Vegas 2016 Still in Vegas
The Eiffel Tower baked vegetarian crepes (who wants to eat baked vegetarians?) are still tasty. I’ve had them every visit to Vegas, the only thing I’ve consumed all 6 trips, though this time they taste a bit grainy, like risotto, a dish my body rejects. The crepes remain edible and thankfully, very light as I have another small meal planned for later this afternoon. Once again, the crepes are covered with spinach leaves. Who do they think I am, Popeye? I don’t even like yams. At least the crepes are my favourite portion size: small. If only all my meals were equally light. I order tea and am delivered a bottle of unsweetened ginger peach black tea, from the Republic of Tea. It comes in a very pretty bottle, but it is in a bottle, not freshly steeped and hot in my cup. It’s an Ice Tea, not what I wanted at all. Most of it remains in the bottle as I finish my crepes and bid the Eiffel Tower adieu. I had dreaded sitting in the sun by the window, thinking I’d be too hot, but I was never not cold. Am I getting sick, or at least sick of Vegas? My 5th day in Vegas, I am feeling homesick. I wasn’t homesick until day 6 of my 7-day stay here last year.
I enter the Mirage. Find the center bar. Order the Typhoon, their new Tiki Drink. “Thirty-five bucks” the bar tender pronounces, certain to scare me away. He succeeds. “It comes with a mug you can take home,” he half-sells. “No drink is worth thirty-five bucks,” I tell him, and leave. Incredulously to me, there are people who like souvenirs. I can remember quite well without such objects of future clutter. I walk by Rhumbar and recall its excellent 1944 Mai Tai I had last Vegas trip. I contemplate getting one, but the bar’s not open. Even though the service I received at Rhumbar was the worst of any establishment in Vegas, a rival to the sinister experience my wife and I had at Harry’s Bar mentioned above, I’d still go back for that classic cocktail. Great taste beats horrendous service, while great service NEVER beats bad taste. Are you listening, Le Cirque?
Back to Joe’s Stone Crabs for the grilled tomatoes. Well worth the $8.00, if only as a cooking lesson I’ll apply as soon as I get home. I had remembered creamed spinach, which isn’t a bad idea, but it’s just spinach on a tomato half topped with cheddar. I can make that.
Before I went into Joe’s Stone, I wandered through the Peter Lik gallery at Caesar’s Shops. Pete also has galleries in other hotels, or “properties” as they say in Vegas, impoverishing this rich noun. Before Pete, the photography of Art Wolf, mostly black and white images with some coloured as well. A lot of stylized people, but a large haunting “shot” of an elephant in the front window. These wondrous animals are on the verge of being wiped out in my lifetime, to feed Asian greed for “souvenirs.” I’m reminded of the 50s movie The Roots of Heaven (Slightly less depressing than the Roman Gary novel on which it’s based). I’m easily depressed today and seeing that elephant photo doesn’t help at all. The grilled tomatoes help a little. I think my spirits are sagging is that I can’t recharge myself on this trip with visits to Fleur, as I had on all previous Vegas visits. It they don’t want my friend to work there anymore, they’ll have to do without my patronage.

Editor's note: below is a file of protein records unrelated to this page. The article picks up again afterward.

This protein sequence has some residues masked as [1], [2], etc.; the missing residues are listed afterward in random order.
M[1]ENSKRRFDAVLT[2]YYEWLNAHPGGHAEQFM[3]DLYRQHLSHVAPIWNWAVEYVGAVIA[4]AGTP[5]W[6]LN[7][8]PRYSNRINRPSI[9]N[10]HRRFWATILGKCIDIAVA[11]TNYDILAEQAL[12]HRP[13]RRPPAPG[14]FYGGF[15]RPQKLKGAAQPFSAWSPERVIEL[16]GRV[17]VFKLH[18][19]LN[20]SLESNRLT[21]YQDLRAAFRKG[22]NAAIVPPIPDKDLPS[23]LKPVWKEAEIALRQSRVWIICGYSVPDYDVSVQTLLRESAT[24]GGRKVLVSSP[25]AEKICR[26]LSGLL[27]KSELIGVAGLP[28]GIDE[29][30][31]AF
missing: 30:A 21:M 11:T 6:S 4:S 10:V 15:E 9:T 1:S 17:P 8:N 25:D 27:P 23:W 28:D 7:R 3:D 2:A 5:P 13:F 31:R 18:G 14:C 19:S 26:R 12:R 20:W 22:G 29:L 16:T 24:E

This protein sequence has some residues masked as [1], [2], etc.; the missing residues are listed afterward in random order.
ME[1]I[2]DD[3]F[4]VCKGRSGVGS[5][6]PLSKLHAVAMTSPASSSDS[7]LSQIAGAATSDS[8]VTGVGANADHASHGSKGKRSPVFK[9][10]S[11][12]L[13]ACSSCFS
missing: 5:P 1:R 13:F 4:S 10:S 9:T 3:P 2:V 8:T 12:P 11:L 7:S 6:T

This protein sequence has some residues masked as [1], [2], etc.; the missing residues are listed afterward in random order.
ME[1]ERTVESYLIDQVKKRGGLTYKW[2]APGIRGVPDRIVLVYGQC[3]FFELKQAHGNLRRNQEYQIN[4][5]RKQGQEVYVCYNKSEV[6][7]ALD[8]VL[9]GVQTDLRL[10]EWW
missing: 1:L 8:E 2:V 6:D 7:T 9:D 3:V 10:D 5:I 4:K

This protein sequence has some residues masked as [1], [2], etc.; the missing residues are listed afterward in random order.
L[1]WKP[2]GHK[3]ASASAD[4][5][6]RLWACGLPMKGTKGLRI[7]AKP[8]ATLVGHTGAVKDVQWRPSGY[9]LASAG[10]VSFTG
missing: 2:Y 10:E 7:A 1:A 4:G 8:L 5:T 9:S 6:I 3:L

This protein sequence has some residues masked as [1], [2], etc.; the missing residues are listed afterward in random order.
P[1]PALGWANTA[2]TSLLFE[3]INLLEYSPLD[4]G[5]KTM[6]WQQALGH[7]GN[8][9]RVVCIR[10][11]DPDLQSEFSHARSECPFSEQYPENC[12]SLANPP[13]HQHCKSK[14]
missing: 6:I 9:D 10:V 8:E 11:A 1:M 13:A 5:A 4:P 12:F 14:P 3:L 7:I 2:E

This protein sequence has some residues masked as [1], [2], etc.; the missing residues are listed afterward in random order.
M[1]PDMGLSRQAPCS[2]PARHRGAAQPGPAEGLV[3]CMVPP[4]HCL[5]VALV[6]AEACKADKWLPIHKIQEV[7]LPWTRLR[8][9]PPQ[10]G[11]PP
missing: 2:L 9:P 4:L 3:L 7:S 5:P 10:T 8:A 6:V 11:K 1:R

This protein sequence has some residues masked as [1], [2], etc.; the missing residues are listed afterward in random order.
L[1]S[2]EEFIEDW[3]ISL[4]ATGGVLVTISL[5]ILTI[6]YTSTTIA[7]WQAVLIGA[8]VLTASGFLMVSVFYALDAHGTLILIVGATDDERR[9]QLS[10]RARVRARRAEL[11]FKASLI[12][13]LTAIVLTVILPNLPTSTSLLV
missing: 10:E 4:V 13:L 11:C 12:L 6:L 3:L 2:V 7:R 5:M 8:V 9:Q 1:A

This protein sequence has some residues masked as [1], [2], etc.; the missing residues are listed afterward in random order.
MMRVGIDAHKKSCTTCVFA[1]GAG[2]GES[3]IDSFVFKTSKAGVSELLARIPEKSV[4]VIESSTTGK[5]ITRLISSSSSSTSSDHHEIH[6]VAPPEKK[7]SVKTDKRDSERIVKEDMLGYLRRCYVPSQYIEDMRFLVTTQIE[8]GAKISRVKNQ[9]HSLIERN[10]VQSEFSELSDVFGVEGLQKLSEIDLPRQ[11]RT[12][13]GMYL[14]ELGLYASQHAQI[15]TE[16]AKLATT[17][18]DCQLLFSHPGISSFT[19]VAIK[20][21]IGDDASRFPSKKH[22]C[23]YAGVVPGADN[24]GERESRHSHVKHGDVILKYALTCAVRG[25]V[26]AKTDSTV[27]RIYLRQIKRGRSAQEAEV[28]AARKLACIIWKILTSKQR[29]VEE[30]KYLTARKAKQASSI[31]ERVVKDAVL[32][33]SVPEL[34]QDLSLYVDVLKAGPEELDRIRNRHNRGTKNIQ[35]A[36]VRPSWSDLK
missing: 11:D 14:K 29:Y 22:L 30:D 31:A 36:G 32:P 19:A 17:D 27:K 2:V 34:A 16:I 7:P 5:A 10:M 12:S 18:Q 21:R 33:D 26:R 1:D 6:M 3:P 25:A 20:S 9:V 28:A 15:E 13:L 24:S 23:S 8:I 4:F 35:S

Although there are groups of women and groups of men, the streets of the strip are predominantly full of couples, which only magnifies my loneliness. Also reading a book as critical of Vegas as Strip Cultures efficiently strips away much of my usual enjoyment of this place. On the other hand, reading a good book always banishes depression.
A large neon sign on the strip yells SAGE. “You talkin’ to me?” I summon my best De Niro imitation. Maybe it’s the sage cocktail at the Chandelier bar. Recommended by a friend, I’d ordered it once on a visit a few years ago, only to be told they were all out of sage that day. Maybe Warren Buffet, “the sage of Omaha,” was in town to rescue MGM from its mountains of debt? No, it’s only another restaurant. Whether it’s any good or not no longer of any relevance to me.
I’m at Guy Savoy as soon as it opens. Always the same amuse bouches which hopefully they’ll never change. The micro waffle with tomato compote on one square, a drop of olive paste on the other. Perfection. The 2 tiny squares hit me as hard aesthetically as my whole meal on my first visit here 5 years ago. This Guy can really cook. My surprise, the usual 2nd amuse has the same meaty aftertaste as the fois dish at Le Cirque my first meal of this trip. Kind of a bracket as this is my last. OK, it’s NOT as meaty as the Le Cirque’s bit of goose doom. More vegetable involved. Turns out it’s not fois after all, but a pate that Ilona (alas, no longer here, she’s moved upstairs) had served me in the fireplace room on a cold December day in 2013, along with lobster in cold steam that was so vastly superior to the rubbery lobster salad I had here last Feb. The third amuse, as always, is the French burger, a Lilliputian delicacy of the best beef I’ve had outside of Japan. Finally, my demi portion of the sea bass with delicate spices. First, out of habit, I remove the skin. Then I recall, this is the Singular Dish on the Planet (that I’ve experienced) where That Isn’t Necessary. I gobble it up. I tell my server it’s the only fish skin I’ve ever been able to tolerate. She tells me she feels the same way about fish skin- only Guy’s is actually edible. I soak up the sauce with some of the bread provided. The whole dish is the size of 2 pieces of sushi, about as expensive as the most expensive two pieces of sushi in Tokyo, and infinitely better. Worth coming to Vegas for.